Intrathecal Pain Pumps
Most medications for pain management are taken by mouth or injection. There are some disadvantages to this: the medication has to travel through the entire bloodstream before it begins to have an effect on the nerves, brain, and other parts of the body to relieve pain. For some patients, this causes side effects including drowsiness, confusion, nausea, constipation, and respiratory depression. Over time, the body may become used to the medication, requiring higher doses to manage pain.
An intrathecal pain pump is considered after oral pain medications and other methods of pain control have been exhausted or proven ineffective.
Intrathecal pain pumps can be used to treat nociceptive and neuropathic pain conditions. Examples of conditions that can be treated with an intrathecal pain pump are: complex regional pain syndrome or reflex sympathetic dystrophy, cancer pain, phantom limb pain, post herpetic neuralgia (shingles), carpal tunnel syndrome, failed back surgical syndrome, and peripheral neuropathy from diabetes mellitus or vitamin deficiencies.
Procedure Overview: Trial
The best part of this treatment option is that a patient can trial it before they decide to have the pump surgically implanted. An intrathecal medication trial can be performed in the office. This procedure is no different than having a lumbar epidural done except, instead of an injection of steroids into the epidural space, an injection of pain medication is done into the spinal fluid (intrathecal space). Following the procedure, the patient will then be assessed for pain relief and function. If adequate pain relief and improved function is noted with the trial, you and your physician will then determine if a permanent pain pump should be surgically implanted.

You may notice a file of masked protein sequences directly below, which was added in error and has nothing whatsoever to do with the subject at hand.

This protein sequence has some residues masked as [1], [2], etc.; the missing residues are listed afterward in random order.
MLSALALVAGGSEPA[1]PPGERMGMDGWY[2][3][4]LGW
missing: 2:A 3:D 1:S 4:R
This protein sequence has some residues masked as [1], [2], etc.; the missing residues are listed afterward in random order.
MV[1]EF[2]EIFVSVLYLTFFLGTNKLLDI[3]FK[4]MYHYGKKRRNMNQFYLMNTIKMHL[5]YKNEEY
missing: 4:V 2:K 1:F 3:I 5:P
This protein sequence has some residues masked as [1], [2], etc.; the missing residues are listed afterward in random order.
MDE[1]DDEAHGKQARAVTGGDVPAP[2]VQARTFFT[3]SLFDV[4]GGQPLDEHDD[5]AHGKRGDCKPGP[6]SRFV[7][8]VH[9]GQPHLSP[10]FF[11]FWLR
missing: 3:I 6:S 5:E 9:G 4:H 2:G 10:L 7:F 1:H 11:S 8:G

A permanent intrathecal pain pump is a surgical procedure that usually lasts one to three hours and will take place at a hospital or surgical center.You will be comfortably sedated and monitored by an anesthesiologist during the surgery. The physician will make an incision in the skin of your abdomen or flank region to place the pump. Then, a second incision will be made in your back to allow the catheter to be placed near the spinal cord. Then, the other end of the catheter will be threaded under your skin and connected to the pump in your abdomen or flank, making the entire system internal and fully implanted. There are no components on the outside of the body. Once the system has been tested and checked, the incisions are closed and the surgery is completed.